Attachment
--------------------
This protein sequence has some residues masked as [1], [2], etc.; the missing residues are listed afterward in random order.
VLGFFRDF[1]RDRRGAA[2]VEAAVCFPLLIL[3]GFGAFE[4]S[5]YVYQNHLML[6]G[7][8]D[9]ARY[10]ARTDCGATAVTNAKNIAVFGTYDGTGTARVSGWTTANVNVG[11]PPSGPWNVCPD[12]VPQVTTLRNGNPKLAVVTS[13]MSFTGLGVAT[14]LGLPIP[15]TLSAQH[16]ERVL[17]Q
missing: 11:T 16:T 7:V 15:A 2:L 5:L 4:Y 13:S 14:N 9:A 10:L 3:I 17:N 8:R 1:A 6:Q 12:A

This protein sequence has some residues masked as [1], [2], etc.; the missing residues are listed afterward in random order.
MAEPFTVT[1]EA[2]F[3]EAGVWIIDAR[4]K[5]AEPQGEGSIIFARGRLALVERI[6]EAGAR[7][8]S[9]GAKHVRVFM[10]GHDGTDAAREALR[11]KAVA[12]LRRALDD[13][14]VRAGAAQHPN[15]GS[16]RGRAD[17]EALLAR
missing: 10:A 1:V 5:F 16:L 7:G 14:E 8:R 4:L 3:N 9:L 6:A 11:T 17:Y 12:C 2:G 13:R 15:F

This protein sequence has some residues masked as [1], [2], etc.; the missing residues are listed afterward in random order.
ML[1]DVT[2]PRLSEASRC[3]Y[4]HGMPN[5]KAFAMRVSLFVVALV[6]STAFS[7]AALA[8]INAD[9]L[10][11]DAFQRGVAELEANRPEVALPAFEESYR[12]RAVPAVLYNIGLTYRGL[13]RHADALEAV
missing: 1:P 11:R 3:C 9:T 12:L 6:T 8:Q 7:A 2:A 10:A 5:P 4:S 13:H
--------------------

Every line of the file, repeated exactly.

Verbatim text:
This protein sequence has some residues masked as [1], [2], etc.; the missing residues are listed afterward in random order.
VLGFFRDF[1]RDRRGAA[2]VEAAVCFPLLIL[3]GFGAFE[4]S[5]YVYQNHLML[6]G[7][8]D[9]ARY[10]ARTDCGATAVTNAKNIAVFGTYDGTGTARVSGWTTANVNVG[11]PPSGPWNVCPD[12]VPQVTTLRNGNPKLAVVTS[13]MSFTGLGVAT[14]LGLPIP[15]TLSAQH[16]ERVL[17]Q
missing: 11:T 16:T 7:V 15:A 2:L 5:L 4:Y 13:S 14:N 9:A 10:L 3:I 17:N 8:R 1:A 6:Q 12:A

This protein sequence has some residues masked as [1], [2], etc.; the missing residues are listed afterward in random order.
MAEPFTVT[1]EA[2]F[3]EAGVWIIDAR[4]K[5]AEPQGEGSIIFARGRLALVERI[6]EAGAR[7][8]S[9]GAKHVRVFM[10]GHDGTDAAREALR[11]KAVA[12]LRRALDD[13][14]VRAGAAQHPN[15]GS[16]RGRAD[17]EALLAR
missing: 10:A 1:V 5:F 16:L 7:G 14:E 8:R 4:L 3:N 9:L 6:A 11:T 17:Y 12:C 2:G 13:R 15:F

This protein sequence has some residues masked as [1], [2], etc.; the missing residues are listed afterward in random order.
ML[1]DVT[2]PRLSEASRC[3]Y[4]HGMPN[5]KAFAMRVSLFVVALV[6]STAFS[7]AALA[8]INAD[9]L[10][11]DAFQRGVAELEANRPEVALPAFEESYR[12]RAVPAVLYNIGLTYRGL[13]RHADALEAV
missing: 1:P 11:R 3:C 9:T 12:L 6:T 8:Q 7:A 2:A 10:A 5:P 4:S 13:H